Type

Journal Article

Authors

Aiden Corvin
Michael Gill
Gianfranco Spalletta
Eadbhard O'Callaghan
Christopher Walker
Farhan Haq
Rosie Peel
Therese O'Donoghue
Judy Hayden
Caragh Behan
and 3 others

Subjects

Psychology

Topics
diagnosis chronic disease psychometrics mental recall prognosis male object attachment social behavior neuropsychological tests middle aged defense mechanisms social perception adult humans attention schizophrenia awareness wechsler scales female intelligence internal external control statistics numerical data schizophrenic psychology

Are relational style and neuropsychological performance predictors of social attributions in chronic schizophrenia? (2007)

Abstract Attributional style is defined as the pervasive tendency to explain the cause of social actions in terms of oneself, or others, or the context of the event. While the clinical correlates of this aspect of social cognition have been widely researched, its links with relationship style and neuropsychological performance, although hypothesised, have received less attention. This study investigated whether attributional style is predicted by variance in either relationship style or neuropsychological performance in schizophrenia. We assessed attributional style (using the Internal, Personal and Situational Attributions Questionnaire [IPSAQ]), relationship style (using Bartholomew and Horowitz's Relationship Questionnaire), and neuropsychological function (using the Wechsler Abbreviated Scale of Intelligence, the Wechsler Memory Test, and the Cambridge Automated Test Battery) in 73 stabilised outpatients with chronic schizophrenia and 78 controls matched for age and gender. 'Externalising bias' (attributing positive rather than negative events to oneself) was predicted by verbal ability in both patients and controls. 'Personalising bias' (attributing negative events to others rather than to situational factors) was predicted by higher secure relationship style ratings, but only in the patient group. This study highlights the importance of relationship style and neuropsychological performance for different aspects of attributional style in schizophrenia.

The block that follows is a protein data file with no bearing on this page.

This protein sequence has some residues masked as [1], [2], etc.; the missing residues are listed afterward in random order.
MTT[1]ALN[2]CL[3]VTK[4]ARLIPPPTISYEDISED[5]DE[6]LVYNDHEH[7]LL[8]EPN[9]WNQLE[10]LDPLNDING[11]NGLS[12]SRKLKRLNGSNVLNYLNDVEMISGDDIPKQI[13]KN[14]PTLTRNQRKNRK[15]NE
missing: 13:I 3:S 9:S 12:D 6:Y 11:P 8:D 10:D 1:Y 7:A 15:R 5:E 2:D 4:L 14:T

Collections Ireland -> Trinity College Dublin -> PubMed

Full list of authors on original publication

Aiden Corvin, Michael Gill, Gianfranco Spalletta, Eadbhard O'Callaghan, Christopher Walker, Farhan Haq, Rosie Peel, Therese O'Donoghue, Judy Hayden, Caragh Behan and 3 others

Experts in our system

1
Aiden Corvin
Trinity College Dublin
Total Publications: 190
 
2
Michael Gill
Trinity College Dublin
Total Publications: 260
 
3
Gianfranco Spalletta
Trinity College Dublin
Total Publications: 5
 
4
Eadbhard O'Callaghan
University College Dublin
Total Publications: 37